Bhrisha, Bhṛśa, Bhṛśā: 15 definitions
Bhrisha means something in Hinduism, Sanskrit, Jainism, Prakrit. If you want to know the exact meaning, history, etymology or English translation of this term then check out the descriptions on this page. Add your comment or reference to a book if you want to contribute to this summary article.
The Sanskrit terms Bhṛśa and Bhṛśā can be transliterated into English as Bhrsa or Bhrisha, using the IAST transliteration scheme (?).
Purana and Itihasa (epic history)Source: Cologne Digital Sanskrit Dictionaries: The Purana Index
1) Bhṛśa (भृश).—To be worshipped in house-building, with fish.*
- * Matsya-purāṇa 253. 24; 268. 12.
2) Bhṛśā (भृशा).—A queen of Uśīnara and mother of Nṛga.*
- * Matsya-purāṇa 48. 16-17.
The Purana (पुराण, purāṇas) refers to Sanskrit literature preserving ancient India’s vast cultural history, including historical legends, religious ceremonies, various arts and sciences. The eighteen mahapuranas total over 400,000 shlokas (metrical couplets) and date to at least several centuries BCE.
Ayurveda (science of life)Source: gurumukhi.ru: Ayurveda glossary of terms
Āyurveda (आयुर्वेद, ayurveda) is a branch of Indian science dealing with medicine, herbalism, taxology, anatomy, surgery, alchemy and related topics. Traditional practice of Āyurveda in ancient India dates back to at least the first millenium BC. Literature is commonly written in Sanskrit using various poetic metres.
Vastushastra (architecture)Source: Brill: Śaivism and the Tantric Traditions (architecture)
Bhṛśa (भृश) refers to one of the deities to be installed in the ground plan for the construction of houses, according to the Bṛhatkālottara, chapter 112 (the vāstuyāga-paṭala).—The plan for the construction is always in the form of a square. That square is divided into a grid of cells (padas). [...] Once these padas have been laid out, deities [e.g., Bhṛśa] are installed in them. In the most common pattern 45 deities are installed.
Bhṛśa as a doorway deity is associated with the Nakṣatra called Hasta and the consequence is kalaha. [...] The Mayasaṃgraha (verse 5.156-187) describes a design for a 9-by-9-part pura, a residential complex for a community and its lead figure. [...] This record lists a place for the kitchen at Bhṛśa, Antarikṣa and Agni (bhṛśāditritaye).
Vastushastra (वास्तुशास्त्र, vāstuśāstra) refers to the ancient Indian science (shastra) of architecture (vastu), dealing with topics such architecture, sculpture, town-building, fort building and various other constructions. Vastu also deals with the philosophy of the architectural relation with the cosmic universe.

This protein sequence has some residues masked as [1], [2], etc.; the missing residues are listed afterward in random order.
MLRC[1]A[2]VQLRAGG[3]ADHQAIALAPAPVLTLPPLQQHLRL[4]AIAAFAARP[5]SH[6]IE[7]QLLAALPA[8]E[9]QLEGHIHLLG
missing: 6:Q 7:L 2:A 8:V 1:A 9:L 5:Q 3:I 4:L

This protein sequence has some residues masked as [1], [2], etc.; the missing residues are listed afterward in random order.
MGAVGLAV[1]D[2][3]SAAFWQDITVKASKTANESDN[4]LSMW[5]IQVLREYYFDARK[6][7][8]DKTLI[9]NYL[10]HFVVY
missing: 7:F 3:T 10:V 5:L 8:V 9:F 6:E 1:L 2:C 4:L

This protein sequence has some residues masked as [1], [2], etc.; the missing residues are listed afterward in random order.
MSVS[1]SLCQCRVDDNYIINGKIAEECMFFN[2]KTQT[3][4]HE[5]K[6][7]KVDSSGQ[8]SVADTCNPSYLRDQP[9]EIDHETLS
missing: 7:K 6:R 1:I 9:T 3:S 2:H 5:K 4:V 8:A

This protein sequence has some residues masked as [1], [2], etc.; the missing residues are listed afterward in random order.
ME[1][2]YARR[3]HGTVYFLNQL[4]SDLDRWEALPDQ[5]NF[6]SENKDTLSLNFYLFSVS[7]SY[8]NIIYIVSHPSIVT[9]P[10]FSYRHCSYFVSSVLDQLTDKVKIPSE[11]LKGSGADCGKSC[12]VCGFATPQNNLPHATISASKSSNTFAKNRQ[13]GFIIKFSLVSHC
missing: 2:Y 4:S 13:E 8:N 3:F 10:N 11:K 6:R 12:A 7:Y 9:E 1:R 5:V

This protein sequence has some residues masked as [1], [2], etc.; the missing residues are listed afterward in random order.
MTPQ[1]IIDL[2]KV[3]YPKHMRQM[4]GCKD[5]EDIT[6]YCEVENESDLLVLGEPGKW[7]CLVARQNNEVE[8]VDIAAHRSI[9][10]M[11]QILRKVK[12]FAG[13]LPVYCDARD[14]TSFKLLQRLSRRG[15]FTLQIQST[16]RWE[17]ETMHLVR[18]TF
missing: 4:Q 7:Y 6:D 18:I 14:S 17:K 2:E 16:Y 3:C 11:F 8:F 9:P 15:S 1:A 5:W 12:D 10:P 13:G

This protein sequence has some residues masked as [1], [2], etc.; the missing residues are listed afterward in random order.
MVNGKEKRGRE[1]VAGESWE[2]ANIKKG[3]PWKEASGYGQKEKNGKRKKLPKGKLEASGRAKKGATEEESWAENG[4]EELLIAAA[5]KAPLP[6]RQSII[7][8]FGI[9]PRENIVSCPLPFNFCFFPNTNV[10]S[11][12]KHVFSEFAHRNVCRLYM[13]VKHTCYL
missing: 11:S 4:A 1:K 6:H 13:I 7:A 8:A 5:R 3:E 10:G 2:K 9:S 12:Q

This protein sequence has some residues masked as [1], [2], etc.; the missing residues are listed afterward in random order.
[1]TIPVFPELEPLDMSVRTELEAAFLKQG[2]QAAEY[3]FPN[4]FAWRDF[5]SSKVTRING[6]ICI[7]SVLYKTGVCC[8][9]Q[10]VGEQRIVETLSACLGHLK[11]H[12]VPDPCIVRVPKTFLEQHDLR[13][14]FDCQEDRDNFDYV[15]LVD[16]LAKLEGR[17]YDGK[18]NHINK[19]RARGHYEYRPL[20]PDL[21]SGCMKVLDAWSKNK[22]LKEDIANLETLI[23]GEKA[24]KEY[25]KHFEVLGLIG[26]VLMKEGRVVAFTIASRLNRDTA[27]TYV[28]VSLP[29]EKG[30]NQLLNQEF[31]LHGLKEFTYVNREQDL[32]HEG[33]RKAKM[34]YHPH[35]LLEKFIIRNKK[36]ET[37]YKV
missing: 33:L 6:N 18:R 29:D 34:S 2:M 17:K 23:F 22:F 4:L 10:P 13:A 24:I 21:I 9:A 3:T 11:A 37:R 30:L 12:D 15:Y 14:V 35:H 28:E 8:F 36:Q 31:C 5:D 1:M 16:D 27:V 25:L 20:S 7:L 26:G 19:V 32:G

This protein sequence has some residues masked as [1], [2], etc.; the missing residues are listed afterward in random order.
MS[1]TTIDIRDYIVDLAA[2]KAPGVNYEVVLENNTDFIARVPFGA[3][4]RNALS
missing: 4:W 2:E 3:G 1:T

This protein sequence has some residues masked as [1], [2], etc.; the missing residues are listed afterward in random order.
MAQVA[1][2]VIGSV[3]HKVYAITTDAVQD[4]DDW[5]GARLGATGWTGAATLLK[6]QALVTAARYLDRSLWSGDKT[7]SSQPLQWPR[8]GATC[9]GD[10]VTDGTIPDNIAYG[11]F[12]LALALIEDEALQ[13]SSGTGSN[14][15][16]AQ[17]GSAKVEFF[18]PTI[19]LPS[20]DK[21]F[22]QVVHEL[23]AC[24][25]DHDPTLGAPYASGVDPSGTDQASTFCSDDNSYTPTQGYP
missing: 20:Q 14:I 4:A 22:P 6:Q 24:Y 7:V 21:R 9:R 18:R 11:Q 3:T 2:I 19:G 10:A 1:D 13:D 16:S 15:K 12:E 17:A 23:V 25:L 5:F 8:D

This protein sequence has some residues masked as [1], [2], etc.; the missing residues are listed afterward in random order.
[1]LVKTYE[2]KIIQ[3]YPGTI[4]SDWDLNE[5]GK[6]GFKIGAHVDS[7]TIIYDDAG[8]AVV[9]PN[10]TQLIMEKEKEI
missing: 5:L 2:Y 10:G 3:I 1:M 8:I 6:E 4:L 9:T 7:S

Pancaratra (worship of Nārāyaṇa)Source: Universität Wien: Sudarśana's Worship at the Royal Court According to the Ahirbudhnyasaṃhitā
Bhṛśa (भृश) refers to the “violent” (falling of meteors), according to the Ahirbudhnyasaṃhitā, belonging to the Pāñcarātra tradition which deals with theology, rituals, iconography, narrative mythology and others.—Accordingly, “An abnormal modification caused by a aggressive ritual against Kings, occurring at the improper time, dreadful and all-reaching, is characterized by the these signs: [...] meteors fall violently (mahā-ulkā—nipatanti maholkāḥ bhṛśaṃ) making dreadful sounds; ministers fight with each other out of greediness; in the night a terrifying rainbow shines, even if there are no clouds; here and there in the city great danger arises because of fire; [...] from such and other signs he should understand that the enemy is performing a aggressive ritual”.
Pancaratra (पाञ्चरात्र, pāñcarātra) represents a tradition of Hinduism where Narayana is revered and worshipped. Closeley related to Vaishnavism, the Pancaratra literature includes various Agamas and tantras incorporating many Vaishnava philosophies.
General definition (in Jainism)Source: The University of Sydney: A study of the Twelve Reflections
Bhṛśa (भृश) refers to “strongly” (e.g., ‘to hold strongly in the mind the reflections’), according to the 11th century Jñānārṇava, a treatise on Jain Yoga in roughly 2200 Sanskrit verses composed by Śubhacandra.—Accordingly, “Capable soul, for purification of the mind, you must hold strongly (bhṛśa) in the mind the reflections which are established by the gods of gods (i.e. the Tīrthaṅkaras) in the great scripture of the [Jain] canon”.
Jainism is an Indian religion of Dharma whose doctrine revolves around harmlessness (ahimsa) towards every living being. The two major branches (Digambara and Svetambara) of Jainism stimulate self-control (or, shramana, ‘self-reliance’) and spiritual development through a path of peace for the soul to progess to the ultimate goal.
Languages of India and abroad
Sanskrit dictionarySource: DDSA: The practical Sanskrit-English dictionary
Bhṛśa (भृश).—a. (compar. bhraśīyas, superl. bhraśiṣṭha)
1) Strong, powerful, mighty, intense, excessive, very much.